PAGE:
In the first article in the Supercharged Future of Energy Retailing trilogy we discussed the current conundrum for energy suppliers, from the newcomers to the industry stalwarts. With this perfect storm of challenges in mind, let us explore why suppliers need to be truly bold with their vision for the future, so they can set a course for success – and get going immediately.
To do this, all retailers need to be strategic: “Where do we want to be in 5-10 years’ time and what do we do now to make this happen?” To simply wait and see is not a viable option. Looking back is helpful in order to plan for the future. When we compare and contrast the state of the energy sector with the UK grocery market, there are some useful lessons to be learnt. Since the noughties, food retailers have undergone dramatic transformations in order to keep up with changing customer preferences. And there are certainly some interesting parallels between the two markets, such as the rise of the discounters, shifting shopping habits, consolidation and diversification. The force of similar impacts is now being felt in the energy sector.
Like grocery retailers in the past, energy suppliers have been slow to react to the existential threat posed by new entrants
In the UK, Aldi and Lidl’s market share grew from 6% in 2011 to 14% in 2018, while Tesco and Sainsbury’s lost ground for not being able to respond quickly enough. Once dismissed as ‘German discounters’, both had a clear strategy from the start: good value for the customer at convenient prices. It was a bold move and a truly customer-first approach. They never strayed from this modus operandi and it allowed them to grab the market share they have today. Meanwhile, the major retailers have had to re-think their entire strategy, driving radical efficiency and differentiation to remain relevant.
Energy consumers won’t exist in 10 years’ time
After a glance sideways at other markets, let’s envision how this could play out for energy retailers. While nothing is ever certain, I can say with conviction that the majority of consumers will no longer buy energy as a simple, separate commodity in the future. We’ll buy bundles of home services: energy + water + broadband, for example. Or we’ll purchase energy as a service, such as buying a car charging package for our Electric Vehicle. Thanks to technology, these services will be more personalised, more flexible and better value than ever.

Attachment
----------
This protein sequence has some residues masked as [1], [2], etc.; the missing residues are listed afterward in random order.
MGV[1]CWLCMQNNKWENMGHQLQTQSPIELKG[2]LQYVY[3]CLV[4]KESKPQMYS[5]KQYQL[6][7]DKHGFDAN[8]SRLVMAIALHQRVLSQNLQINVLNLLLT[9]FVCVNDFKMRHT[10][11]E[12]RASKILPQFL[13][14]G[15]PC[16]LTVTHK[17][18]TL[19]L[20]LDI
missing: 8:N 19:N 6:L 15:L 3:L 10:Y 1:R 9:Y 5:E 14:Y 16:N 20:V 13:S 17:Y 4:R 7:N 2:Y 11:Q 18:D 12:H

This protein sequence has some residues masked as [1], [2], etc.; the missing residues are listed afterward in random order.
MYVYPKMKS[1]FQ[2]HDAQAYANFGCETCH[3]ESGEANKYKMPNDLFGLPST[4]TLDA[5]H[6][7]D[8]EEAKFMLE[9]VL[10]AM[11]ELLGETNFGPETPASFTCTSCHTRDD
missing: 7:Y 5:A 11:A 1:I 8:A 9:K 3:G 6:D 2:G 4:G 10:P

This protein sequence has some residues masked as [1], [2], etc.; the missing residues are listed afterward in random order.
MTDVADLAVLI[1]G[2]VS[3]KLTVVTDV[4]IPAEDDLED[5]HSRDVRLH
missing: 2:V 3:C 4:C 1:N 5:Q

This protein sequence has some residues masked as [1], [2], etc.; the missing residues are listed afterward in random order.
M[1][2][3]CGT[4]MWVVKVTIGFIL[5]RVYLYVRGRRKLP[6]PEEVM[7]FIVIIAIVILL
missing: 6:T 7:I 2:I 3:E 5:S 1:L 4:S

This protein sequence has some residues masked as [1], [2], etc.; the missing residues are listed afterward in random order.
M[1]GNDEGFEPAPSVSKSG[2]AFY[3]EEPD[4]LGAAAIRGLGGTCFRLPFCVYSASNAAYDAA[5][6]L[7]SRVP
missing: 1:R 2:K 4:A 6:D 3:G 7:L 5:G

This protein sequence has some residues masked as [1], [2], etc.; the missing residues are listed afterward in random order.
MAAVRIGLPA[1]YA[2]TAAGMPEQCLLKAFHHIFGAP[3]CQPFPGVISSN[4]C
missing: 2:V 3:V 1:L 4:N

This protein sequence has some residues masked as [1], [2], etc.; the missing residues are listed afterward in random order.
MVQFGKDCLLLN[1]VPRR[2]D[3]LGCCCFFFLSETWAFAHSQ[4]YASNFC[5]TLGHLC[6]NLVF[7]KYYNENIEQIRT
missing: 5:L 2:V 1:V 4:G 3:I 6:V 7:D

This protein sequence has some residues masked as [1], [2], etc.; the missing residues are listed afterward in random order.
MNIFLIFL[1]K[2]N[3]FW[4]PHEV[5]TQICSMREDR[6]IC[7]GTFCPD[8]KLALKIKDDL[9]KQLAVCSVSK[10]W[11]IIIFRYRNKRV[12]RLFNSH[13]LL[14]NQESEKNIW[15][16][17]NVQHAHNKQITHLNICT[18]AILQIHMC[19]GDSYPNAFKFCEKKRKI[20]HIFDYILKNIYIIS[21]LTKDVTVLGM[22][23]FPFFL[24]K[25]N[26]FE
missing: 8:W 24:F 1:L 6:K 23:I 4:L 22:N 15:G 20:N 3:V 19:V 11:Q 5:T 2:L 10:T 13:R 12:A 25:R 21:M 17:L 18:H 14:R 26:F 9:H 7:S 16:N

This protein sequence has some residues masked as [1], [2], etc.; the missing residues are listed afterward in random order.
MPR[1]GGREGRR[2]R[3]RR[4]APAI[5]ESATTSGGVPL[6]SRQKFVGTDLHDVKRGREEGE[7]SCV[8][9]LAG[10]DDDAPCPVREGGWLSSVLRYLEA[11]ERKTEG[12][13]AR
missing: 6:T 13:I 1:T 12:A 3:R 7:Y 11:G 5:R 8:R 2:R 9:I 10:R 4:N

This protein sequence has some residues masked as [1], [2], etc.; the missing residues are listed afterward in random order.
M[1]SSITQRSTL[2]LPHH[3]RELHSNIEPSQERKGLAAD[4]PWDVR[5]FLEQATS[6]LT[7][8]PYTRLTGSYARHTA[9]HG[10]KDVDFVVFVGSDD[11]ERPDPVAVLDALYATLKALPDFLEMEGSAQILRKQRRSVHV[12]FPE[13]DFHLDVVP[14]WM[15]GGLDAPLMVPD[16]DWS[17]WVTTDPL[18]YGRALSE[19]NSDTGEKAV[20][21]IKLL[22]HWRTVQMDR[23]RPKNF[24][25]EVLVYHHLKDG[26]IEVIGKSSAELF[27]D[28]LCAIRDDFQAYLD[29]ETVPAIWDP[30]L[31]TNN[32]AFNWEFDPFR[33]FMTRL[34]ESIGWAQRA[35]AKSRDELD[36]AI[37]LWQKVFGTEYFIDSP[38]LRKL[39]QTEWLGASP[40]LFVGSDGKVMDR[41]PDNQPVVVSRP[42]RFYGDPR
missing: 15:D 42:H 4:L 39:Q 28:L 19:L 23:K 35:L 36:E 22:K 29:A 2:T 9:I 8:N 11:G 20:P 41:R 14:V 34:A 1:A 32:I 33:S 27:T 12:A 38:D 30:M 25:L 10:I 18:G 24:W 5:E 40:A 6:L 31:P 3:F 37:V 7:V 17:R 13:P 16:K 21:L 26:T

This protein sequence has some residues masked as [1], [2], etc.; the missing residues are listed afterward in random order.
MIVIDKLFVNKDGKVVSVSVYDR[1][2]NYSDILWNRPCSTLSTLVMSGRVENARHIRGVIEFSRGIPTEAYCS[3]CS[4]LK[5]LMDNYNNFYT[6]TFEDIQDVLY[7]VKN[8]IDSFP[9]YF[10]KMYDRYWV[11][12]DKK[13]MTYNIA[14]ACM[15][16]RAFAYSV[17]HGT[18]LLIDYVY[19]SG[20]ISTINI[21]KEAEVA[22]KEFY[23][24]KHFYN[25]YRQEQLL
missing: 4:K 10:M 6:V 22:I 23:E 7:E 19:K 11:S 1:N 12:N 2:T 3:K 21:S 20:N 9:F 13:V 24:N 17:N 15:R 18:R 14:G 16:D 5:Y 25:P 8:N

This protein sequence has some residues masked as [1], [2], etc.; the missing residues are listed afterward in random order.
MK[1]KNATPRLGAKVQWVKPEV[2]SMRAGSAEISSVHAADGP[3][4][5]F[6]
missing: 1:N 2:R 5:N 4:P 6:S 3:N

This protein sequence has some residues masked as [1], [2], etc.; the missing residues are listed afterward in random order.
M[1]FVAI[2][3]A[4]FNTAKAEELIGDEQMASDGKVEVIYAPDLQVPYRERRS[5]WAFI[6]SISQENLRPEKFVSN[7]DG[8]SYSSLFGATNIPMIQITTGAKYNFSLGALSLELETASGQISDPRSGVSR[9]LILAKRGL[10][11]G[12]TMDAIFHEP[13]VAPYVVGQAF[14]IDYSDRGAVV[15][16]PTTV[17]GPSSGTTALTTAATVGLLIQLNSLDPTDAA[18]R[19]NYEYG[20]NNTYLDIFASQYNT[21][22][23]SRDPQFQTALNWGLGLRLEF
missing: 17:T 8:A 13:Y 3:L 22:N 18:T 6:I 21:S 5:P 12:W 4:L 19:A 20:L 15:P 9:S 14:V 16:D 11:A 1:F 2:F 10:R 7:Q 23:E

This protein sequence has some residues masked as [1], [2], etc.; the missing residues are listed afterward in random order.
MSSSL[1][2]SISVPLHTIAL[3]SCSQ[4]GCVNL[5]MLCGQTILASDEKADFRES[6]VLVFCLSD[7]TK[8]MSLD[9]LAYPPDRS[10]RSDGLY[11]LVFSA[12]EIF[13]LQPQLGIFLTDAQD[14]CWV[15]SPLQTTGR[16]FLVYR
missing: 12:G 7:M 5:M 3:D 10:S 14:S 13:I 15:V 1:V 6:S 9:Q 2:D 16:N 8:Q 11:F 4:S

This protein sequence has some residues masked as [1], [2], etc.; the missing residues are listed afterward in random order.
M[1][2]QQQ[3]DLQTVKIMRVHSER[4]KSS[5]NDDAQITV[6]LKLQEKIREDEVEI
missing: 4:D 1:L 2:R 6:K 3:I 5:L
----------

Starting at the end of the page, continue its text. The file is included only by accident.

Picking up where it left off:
This new consumer buying landscape will sit in an already margin-squeezed setting for energy retailers. Add into the mix decentralisation of generation, disintermediation of suppliers by 3rd parties (such as automated switching sites) and the perfect storm I mentioned earlier is gathering pace. It’s going to be harder than ever to keep hold of profitable customers. The next decade for energy retailers will be very challenging, but at the same time provide opportunities for those prepared to be bold.
The market is fundamentally changing, and suppliers need to commit to a phased transformational change, with a clear, bold vision of the role they want to play in the future. They must distinguish between immediate and longer-term strategies to enable this success. Cost base transformation is no longer optional, while the ability to test and learn, to fail fast and adapt quickly is key, with the customer truly being at the heart of your proposition (not simply paying lip service to this). Suppliers need to have a clarity on how to differentiate themselves to create a deeper connection with customers and drive value. Having this clear strategic vision will enable them to plot the right course, whilst adapting along the way in response to ever evolving market and customer needs.
To be customer-centric, energy retailers need to be data-led and capable to adapt to evolving technology and customer needs
Figure 1: Where to start? The timing of immediate and longer-term strategies for energy retailers
Energy retailers need a bold new vision, leveraging insight from parallel markets, while simultaneously deciding what radical steps need to be taken now. Retailers of the future must be data-led and highly automated, powered by razor-sharp efficiency and a culture of operational excellence. Those who develop a clear view of customer margin and proactively develop their offerings and services for target segments, will stay ahead. While those who pay lip service to customer-centricity, but in reality operate in silos, will get left behind. Put simply: there has never been a more urgent need to be bold, be different, drive radical change and be the very best you can.
We’ve investigated why energy retailers need to be bold in their vision for the future. In our next Supercharged Future article, James Cooper will unearth the steps suppliers need to take to commit to this vision and succeed in such turbulent times…